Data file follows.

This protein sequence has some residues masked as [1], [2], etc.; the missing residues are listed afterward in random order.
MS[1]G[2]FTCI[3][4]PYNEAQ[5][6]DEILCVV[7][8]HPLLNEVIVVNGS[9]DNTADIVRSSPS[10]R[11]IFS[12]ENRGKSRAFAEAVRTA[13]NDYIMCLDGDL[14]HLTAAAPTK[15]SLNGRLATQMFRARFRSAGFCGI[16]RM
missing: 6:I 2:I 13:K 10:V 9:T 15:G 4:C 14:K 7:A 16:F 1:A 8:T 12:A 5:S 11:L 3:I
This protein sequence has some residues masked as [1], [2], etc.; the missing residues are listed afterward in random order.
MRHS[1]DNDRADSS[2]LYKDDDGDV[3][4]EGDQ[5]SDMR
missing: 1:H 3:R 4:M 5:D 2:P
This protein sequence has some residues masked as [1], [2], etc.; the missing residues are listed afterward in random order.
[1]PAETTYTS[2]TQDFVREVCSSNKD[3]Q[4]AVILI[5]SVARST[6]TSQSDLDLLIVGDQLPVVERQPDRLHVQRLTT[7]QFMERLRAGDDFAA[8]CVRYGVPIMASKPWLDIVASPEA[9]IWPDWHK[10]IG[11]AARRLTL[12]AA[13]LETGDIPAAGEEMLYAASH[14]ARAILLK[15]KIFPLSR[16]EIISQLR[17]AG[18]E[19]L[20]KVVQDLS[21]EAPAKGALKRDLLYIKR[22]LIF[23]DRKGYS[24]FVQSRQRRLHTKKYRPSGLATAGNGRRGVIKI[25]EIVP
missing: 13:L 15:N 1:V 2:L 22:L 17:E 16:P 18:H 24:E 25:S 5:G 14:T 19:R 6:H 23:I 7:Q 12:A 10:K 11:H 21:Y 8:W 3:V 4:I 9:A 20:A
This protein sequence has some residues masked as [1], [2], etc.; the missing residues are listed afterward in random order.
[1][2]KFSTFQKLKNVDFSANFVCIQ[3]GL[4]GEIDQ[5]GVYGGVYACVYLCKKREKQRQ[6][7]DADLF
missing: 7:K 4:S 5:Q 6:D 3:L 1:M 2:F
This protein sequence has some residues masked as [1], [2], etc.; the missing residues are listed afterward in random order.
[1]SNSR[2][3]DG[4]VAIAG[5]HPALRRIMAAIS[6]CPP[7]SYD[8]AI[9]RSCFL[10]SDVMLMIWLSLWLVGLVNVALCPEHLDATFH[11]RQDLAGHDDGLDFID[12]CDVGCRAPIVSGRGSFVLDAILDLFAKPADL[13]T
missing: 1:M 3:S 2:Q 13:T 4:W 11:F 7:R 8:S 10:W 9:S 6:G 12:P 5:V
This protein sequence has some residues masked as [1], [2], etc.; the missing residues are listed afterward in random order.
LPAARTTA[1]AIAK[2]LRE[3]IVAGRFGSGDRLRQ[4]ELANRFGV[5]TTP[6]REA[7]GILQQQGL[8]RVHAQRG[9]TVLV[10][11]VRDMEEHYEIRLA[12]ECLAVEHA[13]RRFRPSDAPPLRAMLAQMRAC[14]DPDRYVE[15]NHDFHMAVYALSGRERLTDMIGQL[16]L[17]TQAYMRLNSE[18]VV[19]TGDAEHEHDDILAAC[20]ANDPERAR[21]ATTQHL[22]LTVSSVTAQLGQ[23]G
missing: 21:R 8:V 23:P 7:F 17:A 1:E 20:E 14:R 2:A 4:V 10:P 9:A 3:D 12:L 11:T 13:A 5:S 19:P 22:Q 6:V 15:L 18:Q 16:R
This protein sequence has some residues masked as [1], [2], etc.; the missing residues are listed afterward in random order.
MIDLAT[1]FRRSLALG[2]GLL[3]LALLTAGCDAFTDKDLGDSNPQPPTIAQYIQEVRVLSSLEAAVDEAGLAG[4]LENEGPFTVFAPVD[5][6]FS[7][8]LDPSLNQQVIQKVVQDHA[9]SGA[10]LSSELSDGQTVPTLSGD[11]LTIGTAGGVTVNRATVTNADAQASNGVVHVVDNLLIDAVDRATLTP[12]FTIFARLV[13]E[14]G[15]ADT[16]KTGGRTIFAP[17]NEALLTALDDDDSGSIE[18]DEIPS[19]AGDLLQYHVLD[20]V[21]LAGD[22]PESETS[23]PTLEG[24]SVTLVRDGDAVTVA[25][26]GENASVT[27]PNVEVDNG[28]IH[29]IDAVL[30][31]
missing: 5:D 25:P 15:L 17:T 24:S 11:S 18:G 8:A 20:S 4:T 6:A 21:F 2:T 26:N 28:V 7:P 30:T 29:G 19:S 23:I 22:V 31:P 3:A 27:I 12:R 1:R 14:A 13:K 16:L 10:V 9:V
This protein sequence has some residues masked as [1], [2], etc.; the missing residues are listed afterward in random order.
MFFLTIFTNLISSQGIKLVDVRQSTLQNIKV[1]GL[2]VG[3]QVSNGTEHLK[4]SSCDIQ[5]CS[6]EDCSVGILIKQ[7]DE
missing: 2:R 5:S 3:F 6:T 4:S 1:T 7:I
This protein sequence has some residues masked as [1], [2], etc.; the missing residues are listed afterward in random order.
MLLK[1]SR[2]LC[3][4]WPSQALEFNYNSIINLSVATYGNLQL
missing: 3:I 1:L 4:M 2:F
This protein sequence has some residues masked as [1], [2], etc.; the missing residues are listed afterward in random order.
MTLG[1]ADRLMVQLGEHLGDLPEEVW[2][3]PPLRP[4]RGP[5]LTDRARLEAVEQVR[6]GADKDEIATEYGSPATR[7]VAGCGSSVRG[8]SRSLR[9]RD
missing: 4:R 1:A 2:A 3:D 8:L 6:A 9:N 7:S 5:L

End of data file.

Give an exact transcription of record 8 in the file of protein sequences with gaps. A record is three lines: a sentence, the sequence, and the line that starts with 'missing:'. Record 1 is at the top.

This protein sequence has some residues masked as [1], [2], etc.; the missing residues are listed afterward in random order.
MFFLTIFTNLISSQGIKLVDVRQSTLQNIKV[1]GL[2]VG[3]QVSNGTEHLK[4]SSCDIQ[5]CS[6]EDCSVGILIKQ[7]DE
missing: 2:R 5:S 3:F 6:T 4:S 1:T 7:I